Over the weekend David French wrote a piece, “Why the Atlanta Massacre Triggered a Conversation About Purity Culture.”
I would like to commend it, in a qualified way, while critiquing the actual argument.
I trust readers know how much I admire David. He is a bright legal mind and a deeply principled and courageous man. He is one of the few Christians who is able to bring gospel-centered arguments into the public square. (You have to admire a man who writes a weekly column for a non-religious publication and includes a worship song at the end of every post!) He is regularly and shamefully maligned and slandered, even though he is usually on the side of the angels!
I know you don’t need to see these kinds of things about everyone you critique, but I want to say it.
Before I go further, it’d probably be helpful if you read the whole thing first if you haven’t. (And while you’re at it, consider subscribing to the Dispatch—they have great writers offering conservative fact-based reporting in a hyper-partisan age.)
David begins by noting that when there’s a mass murder, we all immediately want to know why.
He makes the following points:
(1) This impulse is understandable and good.
(2) This impulse, in practice, can be toxic and destructive if we use it to spike a political football or to dunk on our ideological opponents.
But . . .
(3) It is still necessary to know why such evil happens, even if our sacred cows are harmed in the investigative process.
On the sexual angle, David writes: “the evidence of the shooter’s sexual confusion and dysfunction continued to mount. And so it’s important to focus on what we do know, on where the evidence is leading us now.”
No argument from me so far.
So what’s the evidence?
(1) The shooter is a Christian young man, baptized in a local Baptist church.
(2) He struggled so deeply with sexual sin that he was a patient at a local Evangelical treatment facility, called HopeQuest.
(3) He reportedly told a former roommate at a different recovery center that his “very salvation was at stake” if he couldn’t overcome his sexual sin.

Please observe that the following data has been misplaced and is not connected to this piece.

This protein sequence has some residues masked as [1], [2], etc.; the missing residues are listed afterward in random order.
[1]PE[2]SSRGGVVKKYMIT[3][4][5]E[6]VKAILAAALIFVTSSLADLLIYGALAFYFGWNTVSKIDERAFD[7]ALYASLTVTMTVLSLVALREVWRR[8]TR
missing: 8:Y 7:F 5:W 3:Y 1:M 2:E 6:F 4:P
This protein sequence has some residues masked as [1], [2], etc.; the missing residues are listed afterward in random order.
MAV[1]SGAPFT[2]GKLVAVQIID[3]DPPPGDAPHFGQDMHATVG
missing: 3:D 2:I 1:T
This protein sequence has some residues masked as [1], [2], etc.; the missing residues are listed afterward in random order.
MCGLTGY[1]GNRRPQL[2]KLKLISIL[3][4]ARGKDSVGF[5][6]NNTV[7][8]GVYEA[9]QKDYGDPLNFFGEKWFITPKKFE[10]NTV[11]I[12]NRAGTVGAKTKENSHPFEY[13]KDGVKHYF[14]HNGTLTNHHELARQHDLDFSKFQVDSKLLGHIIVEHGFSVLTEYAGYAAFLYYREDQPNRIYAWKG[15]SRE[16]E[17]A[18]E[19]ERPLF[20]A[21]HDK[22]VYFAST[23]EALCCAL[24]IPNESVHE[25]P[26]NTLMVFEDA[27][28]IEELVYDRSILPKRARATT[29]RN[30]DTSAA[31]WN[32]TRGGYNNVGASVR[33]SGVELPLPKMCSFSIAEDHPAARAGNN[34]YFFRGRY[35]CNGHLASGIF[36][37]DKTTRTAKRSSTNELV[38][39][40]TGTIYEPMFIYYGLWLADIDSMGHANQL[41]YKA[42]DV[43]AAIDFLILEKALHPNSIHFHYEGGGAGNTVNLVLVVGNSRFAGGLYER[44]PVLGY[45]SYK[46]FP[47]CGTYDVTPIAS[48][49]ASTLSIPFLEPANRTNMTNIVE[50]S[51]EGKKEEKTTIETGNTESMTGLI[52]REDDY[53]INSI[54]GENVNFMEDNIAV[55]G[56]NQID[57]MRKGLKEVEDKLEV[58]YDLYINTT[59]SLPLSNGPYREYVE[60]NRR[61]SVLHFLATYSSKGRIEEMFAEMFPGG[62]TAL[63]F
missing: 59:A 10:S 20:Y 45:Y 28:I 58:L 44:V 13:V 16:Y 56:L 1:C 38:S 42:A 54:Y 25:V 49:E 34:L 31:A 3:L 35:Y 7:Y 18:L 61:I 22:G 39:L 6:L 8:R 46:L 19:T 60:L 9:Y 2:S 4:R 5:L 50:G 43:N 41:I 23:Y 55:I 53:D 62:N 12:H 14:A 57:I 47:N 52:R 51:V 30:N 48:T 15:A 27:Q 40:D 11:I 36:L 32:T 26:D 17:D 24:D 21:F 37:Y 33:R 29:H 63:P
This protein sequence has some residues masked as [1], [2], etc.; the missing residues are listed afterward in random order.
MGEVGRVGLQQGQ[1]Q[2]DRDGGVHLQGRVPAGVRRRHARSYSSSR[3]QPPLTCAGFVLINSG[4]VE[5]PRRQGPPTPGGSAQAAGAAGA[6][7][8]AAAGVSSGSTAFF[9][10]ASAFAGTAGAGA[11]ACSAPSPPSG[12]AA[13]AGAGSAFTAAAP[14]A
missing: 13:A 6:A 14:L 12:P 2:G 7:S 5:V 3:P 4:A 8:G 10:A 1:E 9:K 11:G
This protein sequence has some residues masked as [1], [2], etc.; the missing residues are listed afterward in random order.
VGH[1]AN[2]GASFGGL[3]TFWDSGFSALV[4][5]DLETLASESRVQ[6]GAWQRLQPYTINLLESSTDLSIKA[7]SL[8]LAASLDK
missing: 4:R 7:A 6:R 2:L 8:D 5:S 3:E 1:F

We can add to the evidence a quote from earlier in David’s essay:
(4) He shot the women because “they were a temptation for him he wanted to eliminate.”
(David adds: “we don’t automatically take a killer’s word as the final explanation for his motives.” David says this about the racial angle—don’t take this as evidence that there was nothing racial in his motives; the act speaks for itself. But I think it should also apply the sexual angle as well.)
Now keep these four things in mind as we go, because they do an enormous amount of work as the foundation for what follows in the essay.
David writes: “The shooter’s stated beliefs and deadly actions represented a hyper-violent and extreme manifestation of a toxic theology that long corrupted a slice of Evangelical Christianity.”
So at this point he’s drawn a connection, based on the purported evidence, between the shooter’s beliefs, actions, and a toxic form of evangelicalism.
The rest of the piece elucidates this “toxic theology,” namely, “purity culture,” which he distinguishes from mainstream / normal / conventional traditional teaching on sex.
Again, keep that distinction in mind.
David does acknowledge that “some purity teaching was both orthodox and beneficial, other teaching kept lurching towards the same extremes.”
I could quibble with some of the analysis in this section, mainly at the level of prevalence—simply because I don’t know. Were “hundreds of thousands of families” hanging onto Gothard’s teachings? Maybe. I’d just like to see some data for that at some point, not just anecdotal evidence. The piece also sort of lumps Josh Harris and Bill Gothard together. I think Josh was more on the orthodox side (though certainly not without blindspots!), and Gothard was obviously on the extreme side.
But suffice it to say: I agree with all of the critiques of Gothard-level toxicity. That’s not my concern at all about the article.
My questions are about the overall argument of the piece. Does it hold together? More formally, Is the argument sound? Is it a valid argument with true premises that lead inevitably to the conclusion?